Bryanna McDermott | Asst. Photo Editor
On Sunday, Aug. 21, the world said goodbye to the 2016 Rio Summer Olympics through a colorful closing ceremony which included carnival dancers, Brazilian balao music and torrential downpours.
Before we start looking toward the 2020 Tokyo games, let’s look back on some of the top stories from Rio.
Bolt Strikes Again
Usain Bolt, a Jamaican sprinter, celebrated his last Olympics by winning gold in all three events in which he competed. The world’s fastest man placed first in the 4×100-meter relay, along with the individual 100 and 200-meter.
The 11-time World Champion completed a triple-triple with his three gold medals in three consecutive Olympics and entertained the world with his exuberant finishes, including Bolt waving a finger at Canada’s Andre De Grasse as he tried to make a pass.
You simply can’t beat the fastest man alive.
Phelps Reigns Supreme
Michael Phelps, a swimmer for Team USA, became the most decorated Olympian in history while in Rio.
The 31-year-old won five more medals in his fifth and last Olympic Games, bringing his total to 28 medals, with 23 being gold.
Phelps also broke a 2,000-year-old record when he earned his 13th individual gold medal. Previously, Leonidas of Rhodes, a runner who competed from 164 to 152 BCE, held the record with 12 individual gold medals.
Zenoorin Makes History
No woman has ever won an Olympic medal for Iran. Until now.
Kimia Alizadeh Zenoorin defeated Sweden’s Nikita Glasnostic 5-1 for bronze in the taekwondo under 57kg division. “I am so happy for Iranian girls because it is the first medal, and I hope at the next Olympics we will get a gold,” the 18-year-old said after falling to the ground and kissing the mat.
America’s Golden Girl
American gymnast Simone Biles is a typical 19-year-old girl. She’s heading off to college, obsessed with Zac Efron and she’s won five Olympic medals. OK, maybe not so typical.
Biles won four gold medals at her first Olympic appearance, taking first in the individual all around event, team competition, vault and the floor exercise. She also received bronze for her work on the beam.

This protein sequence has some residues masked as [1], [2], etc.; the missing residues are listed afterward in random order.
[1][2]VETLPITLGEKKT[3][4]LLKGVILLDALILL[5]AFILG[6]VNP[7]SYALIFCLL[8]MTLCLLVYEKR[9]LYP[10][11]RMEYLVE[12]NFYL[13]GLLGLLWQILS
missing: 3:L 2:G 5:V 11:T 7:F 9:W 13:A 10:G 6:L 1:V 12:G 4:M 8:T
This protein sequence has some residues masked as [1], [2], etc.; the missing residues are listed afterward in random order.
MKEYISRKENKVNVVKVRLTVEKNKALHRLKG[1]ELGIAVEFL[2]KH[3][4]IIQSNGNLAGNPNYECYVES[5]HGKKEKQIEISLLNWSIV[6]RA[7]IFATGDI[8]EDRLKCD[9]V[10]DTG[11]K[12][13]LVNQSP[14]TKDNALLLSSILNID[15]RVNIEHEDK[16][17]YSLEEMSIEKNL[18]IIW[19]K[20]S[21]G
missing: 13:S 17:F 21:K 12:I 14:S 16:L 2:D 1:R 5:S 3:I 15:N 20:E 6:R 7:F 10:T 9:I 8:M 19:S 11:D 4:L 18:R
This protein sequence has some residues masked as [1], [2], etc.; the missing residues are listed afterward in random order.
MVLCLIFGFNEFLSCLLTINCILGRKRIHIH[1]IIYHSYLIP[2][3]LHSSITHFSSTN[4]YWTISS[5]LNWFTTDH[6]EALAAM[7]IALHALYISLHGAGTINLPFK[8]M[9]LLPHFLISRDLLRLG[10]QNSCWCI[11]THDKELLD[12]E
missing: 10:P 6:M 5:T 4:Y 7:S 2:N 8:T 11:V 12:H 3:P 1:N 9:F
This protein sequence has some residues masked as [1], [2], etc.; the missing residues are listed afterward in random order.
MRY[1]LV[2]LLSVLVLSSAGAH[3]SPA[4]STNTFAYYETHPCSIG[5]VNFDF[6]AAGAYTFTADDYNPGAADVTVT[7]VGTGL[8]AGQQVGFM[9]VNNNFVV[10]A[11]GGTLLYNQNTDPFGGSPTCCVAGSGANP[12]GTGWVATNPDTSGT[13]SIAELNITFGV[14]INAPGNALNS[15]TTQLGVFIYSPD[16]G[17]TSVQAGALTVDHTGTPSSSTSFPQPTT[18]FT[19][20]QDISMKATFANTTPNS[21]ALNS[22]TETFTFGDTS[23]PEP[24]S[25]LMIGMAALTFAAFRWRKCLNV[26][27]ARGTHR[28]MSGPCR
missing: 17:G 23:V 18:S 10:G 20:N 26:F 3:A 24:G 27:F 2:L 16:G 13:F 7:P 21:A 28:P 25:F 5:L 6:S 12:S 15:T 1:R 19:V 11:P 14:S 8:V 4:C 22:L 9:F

Olympic Spirit Shines
The Olympics celebrate impeccable feats of athleticism, but sometimes it’s not the event that steals the show.
During the 5,000-meter preliminary race, New Zealand’s Nikki Hamblim fell, bringing down America’s Abbey D’Agostino.
In a true act of Olympic spirit, D’Agostino helped Hamblim up and they continued to run. However, D’Agostino, who was injured during the fall, couldn’t keep up and encouraged a worried Hamblim to keep running.
It was later discovered that D’Agostino suffered a torn ACL and meniscus and a strained MCL.
The pair did not win gold, silver or bronze, but they did receive an even more prestigious medal. Hamblim and D’Agostino received the Pierre de Coubertin Medal, or the International Fair Play Committee Award, which is given to athletes who exemplify the Olympic spirit. The medal has only been awarded 17 times in Olympic history.
The 2016 Rio Olympics showcased some all-time Olympic performances that put the world in awe. Rio had the storylines and it had the big names, but most of all, it united the globe for a few short weeks. It inspired kids to chase their dreams just as the Olympians were fulfilling their own. Brazil delivered quite the spectacle in 2016, and now it’s South Korea’s turn to try and capture the hearts of millions across the globe when they host the Winter Olympics in 2018.